Wednesday, November 05, 2008

Good news: It's not all magic

Last time we had some DWT we were talking about how it makes each of us a little crazy when authors claim their stories simply come to them out of the ether, delivered by magic fairies to their keyboards.

While I'm willing to believe that there are some writers like that out there, I do question whether or not those same writers are getting better with each novel, or are able to build long careers by producing a consistently good product for readers each time. Particularly when they're on a 2-books-or-more-a-year schedule.

I'd also like to believe that most of these "it's all magic" authors are very hit or miss from book to book. Not that I'm suggesting everyone needs to write the same way, just suggesting that for most of us, it helps to have some idea of what we're doing and why some stories work better than others -- since not all of us have equal access to the keyboard fairies.

So this is all a lead in to more J.R. Ward admiration. In case no one's figured it out yet, I came back from the NJ conference, and the J.R. Ward/Jessica Andersen workshop in particular, all fired up and feeling better about the publishing industry than I have in a while.

Why? Because these two authors, who have very different processes, were both honest about it not all being magic. Sure, J.R. listens to her rice crispies, but she also made it clear how much work and thought and strategy (not to mention sweat, blood and tears) went into creating her highly successful series. Sure, she admits much of her best stuff, the stuff that knocks her readers off their chairs, came out of the ether (or the rice crispies) as she was writing, but the framework was already there. She had a plan. She knew why she thought these books would do well and where they'd fit in the market. She knew she was pushing the envelope of what romance readers were comfortable with reading, but she also thought about what themes and elements she needed to include to increase the chances romace readers would love her (quite violent and graphic for romance) books.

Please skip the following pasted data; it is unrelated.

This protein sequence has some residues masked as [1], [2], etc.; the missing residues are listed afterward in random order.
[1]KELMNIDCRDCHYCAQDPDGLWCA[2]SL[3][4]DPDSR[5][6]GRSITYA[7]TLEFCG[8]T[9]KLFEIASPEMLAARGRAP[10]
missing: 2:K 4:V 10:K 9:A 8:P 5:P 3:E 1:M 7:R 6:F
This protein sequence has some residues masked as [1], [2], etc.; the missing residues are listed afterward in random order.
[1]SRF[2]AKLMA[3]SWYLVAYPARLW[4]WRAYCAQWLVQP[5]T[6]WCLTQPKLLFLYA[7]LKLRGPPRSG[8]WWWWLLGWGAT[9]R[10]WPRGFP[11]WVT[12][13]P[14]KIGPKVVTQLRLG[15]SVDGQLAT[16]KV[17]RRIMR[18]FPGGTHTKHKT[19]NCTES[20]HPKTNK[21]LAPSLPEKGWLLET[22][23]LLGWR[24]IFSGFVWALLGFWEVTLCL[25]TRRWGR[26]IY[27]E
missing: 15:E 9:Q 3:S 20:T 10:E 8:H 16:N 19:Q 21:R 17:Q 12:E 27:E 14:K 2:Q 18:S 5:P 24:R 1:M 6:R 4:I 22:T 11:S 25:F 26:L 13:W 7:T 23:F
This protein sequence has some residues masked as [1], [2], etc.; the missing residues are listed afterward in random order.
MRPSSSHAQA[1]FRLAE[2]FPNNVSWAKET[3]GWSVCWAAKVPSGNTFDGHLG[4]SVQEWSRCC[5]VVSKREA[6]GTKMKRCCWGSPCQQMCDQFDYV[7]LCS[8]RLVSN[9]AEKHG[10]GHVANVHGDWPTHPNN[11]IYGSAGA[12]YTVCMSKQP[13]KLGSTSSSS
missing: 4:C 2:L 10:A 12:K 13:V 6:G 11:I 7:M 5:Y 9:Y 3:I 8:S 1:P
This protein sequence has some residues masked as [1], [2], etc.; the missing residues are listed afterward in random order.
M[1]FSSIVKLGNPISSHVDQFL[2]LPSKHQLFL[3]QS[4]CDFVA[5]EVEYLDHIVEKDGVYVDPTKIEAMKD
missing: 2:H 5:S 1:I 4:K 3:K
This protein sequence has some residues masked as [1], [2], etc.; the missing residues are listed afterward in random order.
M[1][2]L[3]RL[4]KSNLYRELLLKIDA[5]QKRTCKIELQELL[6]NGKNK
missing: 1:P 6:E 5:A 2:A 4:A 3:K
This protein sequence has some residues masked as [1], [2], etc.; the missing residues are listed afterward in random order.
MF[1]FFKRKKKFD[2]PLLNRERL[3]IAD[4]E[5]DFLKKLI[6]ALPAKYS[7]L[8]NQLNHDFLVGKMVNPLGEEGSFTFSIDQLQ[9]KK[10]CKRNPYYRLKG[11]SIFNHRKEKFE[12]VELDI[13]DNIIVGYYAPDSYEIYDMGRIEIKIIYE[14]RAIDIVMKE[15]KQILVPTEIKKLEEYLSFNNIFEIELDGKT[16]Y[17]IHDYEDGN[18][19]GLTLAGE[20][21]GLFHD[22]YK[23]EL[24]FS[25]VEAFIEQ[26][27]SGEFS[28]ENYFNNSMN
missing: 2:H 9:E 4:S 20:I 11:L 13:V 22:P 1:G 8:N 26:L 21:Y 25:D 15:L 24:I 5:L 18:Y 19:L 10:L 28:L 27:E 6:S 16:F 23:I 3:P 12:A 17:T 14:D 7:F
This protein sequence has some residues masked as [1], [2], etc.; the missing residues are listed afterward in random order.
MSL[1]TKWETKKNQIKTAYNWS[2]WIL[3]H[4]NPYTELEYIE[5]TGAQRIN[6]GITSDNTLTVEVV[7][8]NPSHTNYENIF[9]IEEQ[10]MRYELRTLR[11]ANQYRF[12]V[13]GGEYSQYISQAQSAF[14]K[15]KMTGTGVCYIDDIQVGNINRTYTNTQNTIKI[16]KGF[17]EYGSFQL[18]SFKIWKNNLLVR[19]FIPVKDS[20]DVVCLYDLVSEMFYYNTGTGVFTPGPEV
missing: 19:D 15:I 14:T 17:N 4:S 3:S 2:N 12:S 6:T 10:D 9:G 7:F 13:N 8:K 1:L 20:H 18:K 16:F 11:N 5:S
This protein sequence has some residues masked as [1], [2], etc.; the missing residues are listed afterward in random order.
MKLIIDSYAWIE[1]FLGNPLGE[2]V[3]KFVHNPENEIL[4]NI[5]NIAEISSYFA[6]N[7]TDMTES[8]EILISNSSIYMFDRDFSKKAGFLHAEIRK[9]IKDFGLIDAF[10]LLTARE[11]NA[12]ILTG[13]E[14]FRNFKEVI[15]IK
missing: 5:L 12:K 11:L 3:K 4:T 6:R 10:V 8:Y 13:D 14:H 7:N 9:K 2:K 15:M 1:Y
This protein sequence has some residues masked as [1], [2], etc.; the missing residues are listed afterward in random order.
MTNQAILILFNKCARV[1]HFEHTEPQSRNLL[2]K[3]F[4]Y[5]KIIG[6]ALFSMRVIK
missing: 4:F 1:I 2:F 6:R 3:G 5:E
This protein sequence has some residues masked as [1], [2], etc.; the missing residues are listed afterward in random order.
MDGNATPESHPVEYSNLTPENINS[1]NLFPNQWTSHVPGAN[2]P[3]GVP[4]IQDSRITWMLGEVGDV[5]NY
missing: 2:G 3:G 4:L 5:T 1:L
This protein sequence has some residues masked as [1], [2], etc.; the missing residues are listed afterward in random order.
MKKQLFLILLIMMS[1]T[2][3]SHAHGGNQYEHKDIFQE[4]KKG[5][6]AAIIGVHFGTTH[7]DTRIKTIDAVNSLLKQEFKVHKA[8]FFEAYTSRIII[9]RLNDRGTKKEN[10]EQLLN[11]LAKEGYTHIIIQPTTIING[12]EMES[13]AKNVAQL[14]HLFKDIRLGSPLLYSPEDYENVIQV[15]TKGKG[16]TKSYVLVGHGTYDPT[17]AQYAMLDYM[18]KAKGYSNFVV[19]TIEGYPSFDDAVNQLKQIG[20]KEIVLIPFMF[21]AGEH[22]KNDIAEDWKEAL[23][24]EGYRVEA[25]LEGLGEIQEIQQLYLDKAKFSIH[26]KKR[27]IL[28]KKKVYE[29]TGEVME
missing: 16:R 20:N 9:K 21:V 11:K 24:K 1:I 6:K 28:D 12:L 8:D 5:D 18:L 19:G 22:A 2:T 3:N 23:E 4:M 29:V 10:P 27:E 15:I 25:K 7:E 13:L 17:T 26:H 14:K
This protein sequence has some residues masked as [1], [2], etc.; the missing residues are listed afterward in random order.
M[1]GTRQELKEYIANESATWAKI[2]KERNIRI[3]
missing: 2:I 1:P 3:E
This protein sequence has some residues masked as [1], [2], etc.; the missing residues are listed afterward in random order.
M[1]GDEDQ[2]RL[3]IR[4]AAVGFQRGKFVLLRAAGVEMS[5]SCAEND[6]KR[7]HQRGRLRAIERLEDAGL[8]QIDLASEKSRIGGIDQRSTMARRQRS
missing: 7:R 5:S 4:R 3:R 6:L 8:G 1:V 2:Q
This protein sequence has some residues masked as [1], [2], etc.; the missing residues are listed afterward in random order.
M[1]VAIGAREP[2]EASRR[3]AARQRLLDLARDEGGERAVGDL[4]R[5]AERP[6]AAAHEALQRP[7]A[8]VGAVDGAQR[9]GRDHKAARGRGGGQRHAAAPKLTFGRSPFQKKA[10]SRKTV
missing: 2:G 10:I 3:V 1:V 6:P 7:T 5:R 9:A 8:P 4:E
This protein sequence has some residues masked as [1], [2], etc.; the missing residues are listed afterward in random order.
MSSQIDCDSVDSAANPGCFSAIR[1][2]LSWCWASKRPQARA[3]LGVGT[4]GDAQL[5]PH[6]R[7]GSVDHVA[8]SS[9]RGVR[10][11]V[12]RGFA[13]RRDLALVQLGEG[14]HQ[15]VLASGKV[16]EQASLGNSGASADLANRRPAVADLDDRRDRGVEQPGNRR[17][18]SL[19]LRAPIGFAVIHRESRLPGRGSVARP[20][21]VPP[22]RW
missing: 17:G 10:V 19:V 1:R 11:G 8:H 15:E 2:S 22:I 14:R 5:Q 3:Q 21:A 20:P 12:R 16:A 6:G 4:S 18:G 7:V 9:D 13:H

This got me fired up, because I love when the smart people achieve success. And by smart I mean the ones who don't get hung up on the rules and do oodles of things you're not supposed to do in romance, but do it with purpose and create great stories that are well plotted and have great characters and conflicts. ON PURPOSE. (Not by accident, or because the fairies came through.) I love it when those writers hit bestseller lists. LOVE it.

Because it gives me hope. Gives me hope that I can get there through hard work, and without full-time access to the fairies.

(The only thing that's terrified me, while reading her insiders' guide, was her saying that in 2005 she was worried the paranormal market was already peaking, so that even after she'd sold the first 3 books in her series, she wasn't confident she'd sell the seven more she had planned. That market peaking in 2005 doesn't bode well for me breaking into it now, but hey, I was already aware/worried about that. Just means I need to do even more to stand out. And I also think she revived that sub-genre. Took it in a new exciting direction opening up new doors for the rest of us. See? My optimism's back already.)

Monday, November 03, 2008

Endings part 2 or Credible Surprise or JR Ward blows my mind...again.

I've never claimed to be very smart. In fact I'm usually the first to point out what an idiot I am. Let me do that now, I am a total idiot. I had one of those moments this week, when I truly realized what something I've been yammering on and on about really means. It's like when I say over and over again "I have two kids." And the millionth time I say it I have a panic attack because suddenly I realize - holy crap I have two kids!!